Re: 09: Her Mortal Birth by RY Deshpande
The mortal birth—a double sacrifice Savitri’s birth is an act of sacrifice, is from an act of sacrifice, a sacrifice made to perform sacrifices. In the sacrifice is made the sacrifice, discloses the Vedic intuition. That is the secret key for the growth in this creation, the growth of the individual soul and the world-soul. The imperial She, the majestic She, aishwaryamayi, the transcendental Consciousness-Force left her glory and greatness and her grandeur, her shining royalty; and she accepted the ignominy of the mortal creature. It is thus alone that She might transform it, give to it its true divinity. But well before that transformation can happen, this mortal creature must make a sacrifice to her. It is this sacrifice which she herself, as Savitri, performs here again, performs by taking a mortal birth. That is her identification with the mortal creature. That is the Law, the eternal Law binding even on the highest and the freest, and the Supreme obeys it or, one might even say, does what it demands to be done, does it even as he comes here as an Avatar or a Vibhuti. The Mother explains the aspect of sacrifice as follows:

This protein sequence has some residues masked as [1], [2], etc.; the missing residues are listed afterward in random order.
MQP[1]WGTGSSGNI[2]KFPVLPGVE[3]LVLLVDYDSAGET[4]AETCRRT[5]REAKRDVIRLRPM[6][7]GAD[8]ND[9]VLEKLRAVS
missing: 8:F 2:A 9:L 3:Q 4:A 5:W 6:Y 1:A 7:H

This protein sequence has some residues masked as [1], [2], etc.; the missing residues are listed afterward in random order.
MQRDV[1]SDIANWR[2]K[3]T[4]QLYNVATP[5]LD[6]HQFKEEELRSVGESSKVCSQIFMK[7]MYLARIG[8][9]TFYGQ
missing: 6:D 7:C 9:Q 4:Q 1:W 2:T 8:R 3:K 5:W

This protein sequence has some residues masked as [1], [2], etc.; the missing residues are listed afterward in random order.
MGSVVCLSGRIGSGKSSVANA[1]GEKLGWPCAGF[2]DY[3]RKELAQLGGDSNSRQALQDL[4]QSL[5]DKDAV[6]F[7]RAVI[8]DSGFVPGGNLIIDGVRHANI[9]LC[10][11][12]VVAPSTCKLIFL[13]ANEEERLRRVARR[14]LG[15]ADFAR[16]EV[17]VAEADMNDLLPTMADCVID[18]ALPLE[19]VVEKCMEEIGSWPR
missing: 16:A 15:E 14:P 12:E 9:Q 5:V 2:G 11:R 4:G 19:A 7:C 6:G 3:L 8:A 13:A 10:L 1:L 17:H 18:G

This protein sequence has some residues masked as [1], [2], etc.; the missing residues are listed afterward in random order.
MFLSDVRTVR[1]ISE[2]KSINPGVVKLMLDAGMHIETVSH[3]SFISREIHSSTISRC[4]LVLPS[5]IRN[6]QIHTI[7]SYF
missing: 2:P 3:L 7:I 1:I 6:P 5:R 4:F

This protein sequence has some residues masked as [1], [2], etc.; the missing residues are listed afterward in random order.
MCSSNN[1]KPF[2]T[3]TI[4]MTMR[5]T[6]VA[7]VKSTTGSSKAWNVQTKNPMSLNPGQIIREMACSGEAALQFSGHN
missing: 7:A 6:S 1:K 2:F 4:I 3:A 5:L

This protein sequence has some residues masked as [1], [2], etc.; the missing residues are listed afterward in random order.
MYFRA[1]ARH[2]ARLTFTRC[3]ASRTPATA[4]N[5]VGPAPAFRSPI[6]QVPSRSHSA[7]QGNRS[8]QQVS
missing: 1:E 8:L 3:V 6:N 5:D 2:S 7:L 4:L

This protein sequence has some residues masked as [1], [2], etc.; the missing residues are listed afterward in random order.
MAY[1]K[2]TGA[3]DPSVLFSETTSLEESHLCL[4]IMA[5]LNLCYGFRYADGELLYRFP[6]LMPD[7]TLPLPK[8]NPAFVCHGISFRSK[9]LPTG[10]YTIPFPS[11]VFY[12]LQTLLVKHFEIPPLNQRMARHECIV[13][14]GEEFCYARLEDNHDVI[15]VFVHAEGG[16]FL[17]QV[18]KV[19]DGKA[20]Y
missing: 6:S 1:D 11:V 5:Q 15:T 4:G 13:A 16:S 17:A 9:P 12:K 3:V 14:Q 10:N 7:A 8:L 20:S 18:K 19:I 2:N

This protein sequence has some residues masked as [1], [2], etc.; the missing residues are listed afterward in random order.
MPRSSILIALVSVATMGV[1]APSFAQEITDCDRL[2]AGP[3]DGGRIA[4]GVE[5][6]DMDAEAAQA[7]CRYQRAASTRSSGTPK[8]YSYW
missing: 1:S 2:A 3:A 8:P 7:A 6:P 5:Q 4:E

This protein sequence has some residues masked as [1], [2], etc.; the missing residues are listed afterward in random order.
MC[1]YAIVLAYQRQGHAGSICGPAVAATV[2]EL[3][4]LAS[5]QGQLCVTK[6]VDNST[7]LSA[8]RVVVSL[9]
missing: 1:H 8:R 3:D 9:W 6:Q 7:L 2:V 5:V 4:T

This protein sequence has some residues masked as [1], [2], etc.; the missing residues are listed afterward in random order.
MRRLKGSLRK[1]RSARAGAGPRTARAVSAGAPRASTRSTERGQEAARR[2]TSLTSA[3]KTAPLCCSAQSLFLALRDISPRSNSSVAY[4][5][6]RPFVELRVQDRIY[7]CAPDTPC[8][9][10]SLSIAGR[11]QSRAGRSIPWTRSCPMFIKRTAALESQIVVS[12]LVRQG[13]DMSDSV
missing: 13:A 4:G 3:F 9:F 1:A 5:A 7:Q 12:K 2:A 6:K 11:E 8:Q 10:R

The Divine has sacrificed Himself in Matter to awaken consciousness in Matter, which had become inconscient. And it is this sacrifice, this giving of the Divine in Matter, that is to say, His dispersion in Matter, which justifies the sacrifice of Matter to the Divine and makes it obligatory; for it is one and the same reciprocal movement. It is because the Divine has given Himself in Matter and scattered Himself everywhere in Matter to awaken it to the divine consciousness, that Matter is automatically under the obligation to give itself to the Divine. It is a mutual and reciprocal sacrifice. And this is the great secret of the Gita: the affirmation of the divine Presence in the very heart of Matter. And that is why, Matter must sacrifice itself to the Divine, automatically, even unconsciously—whether one wants it or not, this is what happens.But, actually, it is the Divine Mother as incarnate Savitri who does the Yoga of Surrender to the Supreme and it is she who identifies her will with the Will of the Supreme. Only this incarnation, this Savitri, who can do it and not the other powers and personalities or embodiments. The surety of the success is also there in it, in this Yoga of Savitri. She alone, and not other powers and personalities or embodiments, can attain the needed perfection. Savitri was “sent forth of old beneath the stars” of the dark Night for doing that Yoga. The mystery of manifestation is “[more] terrible and unfathomable than the Eternal Cause”; it indeed looks strange, the problem of death and ignorance arising out of the immortal spirit full of knowledge and wisdom, prajnānam brahma giving rise to its weird extreme opposites. However, it is precisely to remove that mystery, to bestow reality’s sense and purpose, to discover the law that governs it that the divine Soul takes birth here. What is true of the Chit-Shakti’s incarnations passing through the portals of the life that is a death, is also true for the supreme Purusha’s incarnations, the Avatars and also the great Vibhutis. But why does the Divine incarnate at all, why does he undergo the thousand sufferings our flesh is prone to? When the Divine comes, asserts Sri Aurobindo in a letter to Dilip Roy, he suffers or struggles not for himself “but in order to bear the world-burden and help the world and men; and if the sufferings and struggles are to be of any help, they must be real… the Divine bears them and at the same time shows the way out of them.” And then: “The manifestation of the Divine in the Avatar is of help to man because it helps him to discover his own divinity and find the way to realise it… The psychic being does the same for all who are intended for the spiritual way—men need not be extraordinary beings to follow it. That is the mistake you are making—to harp on greatness as if only the great can be spiritual.” This was in the mid-1930s. But even during the earlier period Sri Aurobindo, speaking about himself, said in letter written in 1911: “I have been kept busy laying down the foundation, a work severe and painful.” A work severe and painful—and it stands to perfect reason that anyone wishing to change the earth-nature must work hard against all odds, against every kind of antagonism, first bear its law, the law of anguish and suffering, must come in contact with the harsh reality of this life, this existence on earth. We have absolutely no notion, no perception, no understanding, no idea of the pain taken by the Avatar, the Divine Pain borne by the Divine, borne for the sake of this mortal creature. The Mother says: “People do not know what a tremendous sacrifice Sri Aurobindo has made for the world. About a year ago, while I was discussing things, I remarked that I felt like leaving this body of mine. He spoke out in a very firm tone, ‘No, this can never be. If necessary for this transformation, I might go, you will have to fulfil our Yoga of supramental descent and transformation.’ We stand in the Presence of Him who has sacrificed his physical life in order to help more fully his work of transformation. He is always with us, aware of what we are doing, of all our thoughts, of all our feelings and all our actions.” She told this to one of her attendants on 18 January 1951. And then we have her prayer at the Samadhi: